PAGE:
Blueprint for a System Dynamics Model
For the preparation of the so-called blueprint various workshops were organised where experts and stakeholders could formulate proposals for improvement of the model.
What are system dynamics models?
System Dynamics Modelling originates in the World Model, which was developed for the Club of Rome in the late 1960s. System dynamics models are very useful for supporting long-term prospective studies and policy analyses. The purpose is to identify the "tipping points" which cause the system to change its behaviour significantly, for example from an equilibrium to a non-equilibrium state, rather than obtaining an accurate and very detailed prognosis of a system's behaviour. At the same time, a system dynamics model provides a practical analytical framework to support the integration between relevant themes such as mobility, energy, demography, environment, agriculture, etc. and the available (computational) models. Where more depth and detail are required, the causal relationships within the system can be described by means of thematic models.
System dynamics modelling and the 4-step plan for prospective studies
System dynamics modelling occupies a central place in the so-called 4-step plan for supporting prospective studies for Flemish environmental policy:
- Step 1: A qualitative system analysis to identify the relevant themes, issues and causes, actors, etc. and to relate these to one another at the main level of analysis, and to formulate story lines for the different world views.
- Step 2: Quantitative system dynamics modelling to fully extrapolate the story lines at the main level of analysis.
- Step 3: Thematic deepening by modelling for those components of the system dynamics model resulting from Step 2 that require greater detail.
- Step 4: Assessment of existing and planned policy measures against the policy objectives by means of the models resulting from Steps 2 and 3.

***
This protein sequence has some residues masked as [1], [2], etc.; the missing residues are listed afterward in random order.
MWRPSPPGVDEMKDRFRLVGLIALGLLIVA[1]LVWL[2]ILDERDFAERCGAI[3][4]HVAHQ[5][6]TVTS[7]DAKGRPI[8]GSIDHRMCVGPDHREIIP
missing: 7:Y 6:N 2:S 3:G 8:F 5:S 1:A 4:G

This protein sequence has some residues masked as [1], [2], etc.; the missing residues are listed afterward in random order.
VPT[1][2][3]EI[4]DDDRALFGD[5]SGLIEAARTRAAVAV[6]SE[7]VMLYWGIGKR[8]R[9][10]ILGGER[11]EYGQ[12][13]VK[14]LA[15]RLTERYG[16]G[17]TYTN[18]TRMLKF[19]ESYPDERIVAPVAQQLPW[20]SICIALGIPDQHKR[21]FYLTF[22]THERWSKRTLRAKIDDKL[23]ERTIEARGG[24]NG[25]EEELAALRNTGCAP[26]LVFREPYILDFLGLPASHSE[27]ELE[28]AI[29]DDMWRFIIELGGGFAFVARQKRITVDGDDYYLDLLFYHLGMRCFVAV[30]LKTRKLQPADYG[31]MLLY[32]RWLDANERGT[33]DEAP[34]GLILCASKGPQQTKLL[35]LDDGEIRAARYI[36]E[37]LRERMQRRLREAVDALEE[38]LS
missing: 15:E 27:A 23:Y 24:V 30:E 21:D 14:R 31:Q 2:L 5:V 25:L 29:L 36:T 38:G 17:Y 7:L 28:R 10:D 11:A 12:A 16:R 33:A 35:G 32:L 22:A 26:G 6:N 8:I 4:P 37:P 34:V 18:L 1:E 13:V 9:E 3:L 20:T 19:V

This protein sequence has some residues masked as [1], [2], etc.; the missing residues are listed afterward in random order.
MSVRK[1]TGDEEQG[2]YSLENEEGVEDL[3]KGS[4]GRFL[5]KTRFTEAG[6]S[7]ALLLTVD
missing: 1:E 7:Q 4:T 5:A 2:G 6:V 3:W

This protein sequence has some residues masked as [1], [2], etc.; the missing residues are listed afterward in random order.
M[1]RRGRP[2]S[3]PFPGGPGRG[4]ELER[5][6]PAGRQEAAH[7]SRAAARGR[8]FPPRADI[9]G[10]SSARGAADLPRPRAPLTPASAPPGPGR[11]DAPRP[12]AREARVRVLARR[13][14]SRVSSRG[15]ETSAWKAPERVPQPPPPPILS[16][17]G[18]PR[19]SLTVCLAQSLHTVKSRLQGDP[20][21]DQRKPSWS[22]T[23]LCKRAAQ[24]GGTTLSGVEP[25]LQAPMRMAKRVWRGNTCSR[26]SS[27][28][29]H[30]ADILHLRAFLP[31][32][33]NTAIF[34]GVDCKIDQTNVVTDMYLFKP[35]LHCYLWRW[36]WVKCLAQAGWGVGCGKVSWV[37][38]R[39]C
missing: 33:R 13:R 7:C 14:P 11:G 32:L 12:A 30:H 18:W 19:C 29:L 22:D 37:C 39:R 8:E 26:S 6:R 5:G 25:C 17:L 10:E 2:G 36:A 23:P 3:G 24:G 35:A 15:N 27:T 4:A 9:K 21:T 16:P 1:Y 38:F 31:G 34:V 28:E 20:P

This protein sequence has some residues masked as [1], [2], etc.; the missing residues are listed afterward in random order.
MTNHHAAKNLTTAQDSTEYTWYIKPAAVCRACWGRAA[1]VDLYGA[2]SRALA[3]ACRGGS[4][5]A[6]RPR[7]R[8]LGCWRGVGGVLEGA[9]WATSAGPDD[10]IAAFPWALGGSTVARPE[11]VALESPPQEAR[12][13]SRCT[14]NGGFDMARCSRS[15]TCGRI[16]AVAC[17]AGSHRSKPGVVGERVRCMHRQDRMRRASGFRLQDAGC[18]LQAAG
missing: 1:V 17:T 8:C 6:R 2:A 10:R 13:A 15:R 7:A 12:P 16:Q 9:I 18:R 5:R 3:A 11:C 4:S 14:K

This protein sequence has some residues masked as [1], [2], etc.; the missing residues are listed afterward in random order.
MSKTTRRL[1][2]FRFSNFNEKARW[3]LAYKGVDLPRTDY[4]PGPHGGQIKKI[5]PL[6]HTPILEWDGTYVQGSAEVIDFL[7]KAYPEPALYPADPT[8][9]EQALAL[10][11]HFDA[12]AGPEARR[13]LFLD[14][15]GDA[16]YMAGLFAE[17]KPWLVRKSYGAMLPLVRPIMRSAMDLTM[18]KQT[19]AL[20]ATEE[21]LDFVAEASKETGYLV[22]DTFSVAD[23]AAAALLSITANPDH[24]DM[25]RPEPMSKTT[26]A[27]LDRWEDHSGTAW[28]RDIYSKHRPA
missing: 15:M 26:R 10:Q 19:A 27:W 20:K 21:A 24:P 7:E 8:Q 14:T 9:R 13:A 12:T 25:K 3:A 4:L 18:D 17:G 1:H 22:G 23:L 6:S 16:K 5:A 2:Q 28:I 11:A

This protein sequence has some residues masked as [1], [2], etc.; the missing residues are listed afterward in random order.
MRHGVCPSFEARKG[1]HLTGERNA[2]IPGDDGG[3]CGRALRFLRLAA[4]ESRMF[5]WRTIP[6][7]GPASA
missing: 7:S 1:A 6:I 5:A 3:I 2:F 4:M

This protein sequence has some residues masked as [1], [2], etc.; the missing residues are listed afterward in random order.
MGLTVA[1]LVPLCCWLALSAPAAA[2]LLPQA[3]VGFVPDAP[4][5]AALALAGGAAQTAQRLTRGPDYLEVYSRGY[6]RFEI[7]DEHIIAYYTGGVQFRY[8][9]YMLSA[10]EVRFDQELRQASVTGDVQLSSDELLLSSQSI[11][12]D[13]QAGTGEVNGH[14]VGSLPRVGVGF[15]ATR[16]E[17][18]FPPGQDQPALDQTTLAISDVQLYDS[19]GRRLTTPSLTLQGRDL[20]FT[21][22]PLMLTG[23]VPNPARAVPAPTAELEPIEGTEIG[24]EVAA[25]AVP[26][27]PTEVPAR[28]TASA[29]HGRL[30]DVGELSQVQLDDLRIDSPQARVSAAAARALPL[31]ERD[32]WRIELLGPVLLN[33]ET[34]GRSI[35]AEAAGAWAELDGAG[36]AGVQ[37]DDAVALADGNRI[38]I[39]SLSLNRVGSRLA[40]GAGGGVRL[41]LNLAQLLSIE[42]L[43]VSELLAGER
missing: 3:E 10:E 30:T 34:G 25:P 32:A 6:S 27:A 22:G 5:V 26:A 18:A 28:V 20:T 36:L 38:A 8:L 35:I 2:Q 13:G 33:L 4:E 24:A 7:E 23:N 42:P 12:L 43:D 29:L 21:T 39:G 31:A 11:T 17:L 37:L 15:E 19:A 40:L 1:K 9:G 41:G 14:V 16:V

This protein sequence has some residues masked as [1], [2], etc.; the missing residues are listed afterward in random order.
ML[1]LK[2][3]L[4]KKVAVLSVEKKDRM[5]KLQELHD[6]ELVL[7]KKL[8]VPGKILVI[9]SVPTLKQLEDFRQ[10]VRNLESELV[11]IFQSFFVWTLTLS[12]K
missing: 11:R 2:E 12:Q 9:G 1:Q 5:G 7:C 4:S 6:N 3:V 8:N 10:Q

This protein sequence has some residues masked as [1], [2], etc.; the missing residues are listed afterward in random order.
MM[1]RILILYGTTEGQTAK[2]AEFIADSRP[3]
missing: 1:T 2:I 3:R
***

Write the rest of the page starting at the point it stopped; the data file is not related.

In August 2013, VITO completed the 'Feasibility study for system dynamics modelling and interaction with thematic modelling' (Dutch report with English summary) commissioned by MIRA. The purpose of this study was to explore the possibilities for developing a system dynamics model for Flanders. In addition to identifying the technical possibilities, step 1 of the 4-step plan was implemented.
In January 2015, the follow-up project 'Blueprint for System Dynamics Model for Flanders' was launched. This study belongs to step 1 and step 2 of the above-described 4-step plan. The qualitative system was further refined and the quantitative section implemented.
The blueprint "System Dynamics Model for Flanders" describes the feedback mechanisms between state variables at the main level of analysis for the following 10 themes: demography, economy, mobility, energy, land use, agriculture & food, water, air, nature & environment, and waste& materials. As a time horizon for the model the year 2050 is used, with a time step of one year and a typical simulation time of a few seconds.
The blueprint includes the following exogenous variables that affect the system at different points: technology & innovation, sustainable behaviour & policy, level of education, global fuel price, migration policy, household size, lifetime of capital, capacity of the main road network, and climate change. These variables can be set globally or individually to extrapolate certain scenarios. This results in a value for the year 2050 for a number of indicators such as GDP/capita, total population, Mtonne CO2, health index, etc.
For the purposes of illustration, the report extrapolates the four so-called Dutch WLO world views (welfare and environment) to Flanders: global economy (1), strong Europe (2), transatlantic market (3) and regional communities (4). The result of these four scenarios can be compared with the business-as-usual scenario for each indicator.
What after the blueprint?
In the report, the researchers also look forward at possible next steps for the operational deployment of the model in support of long-term environmental policy. A first step will be a critical assessment of the sub-models with experts and stakeholders to validate the model concepts, the use of data and the behaviour of the sub-model, and to strengthen public support. In a second step, the existing model will have to be upgraded based on new insights gained from the previous step, including technical improvements to the model and, if appropriate, a historical calibration. The final step is the operational application of the system model whereby the system dynamics model is used to support environmental studies and prospective studies such as prospective environmental and nature studies.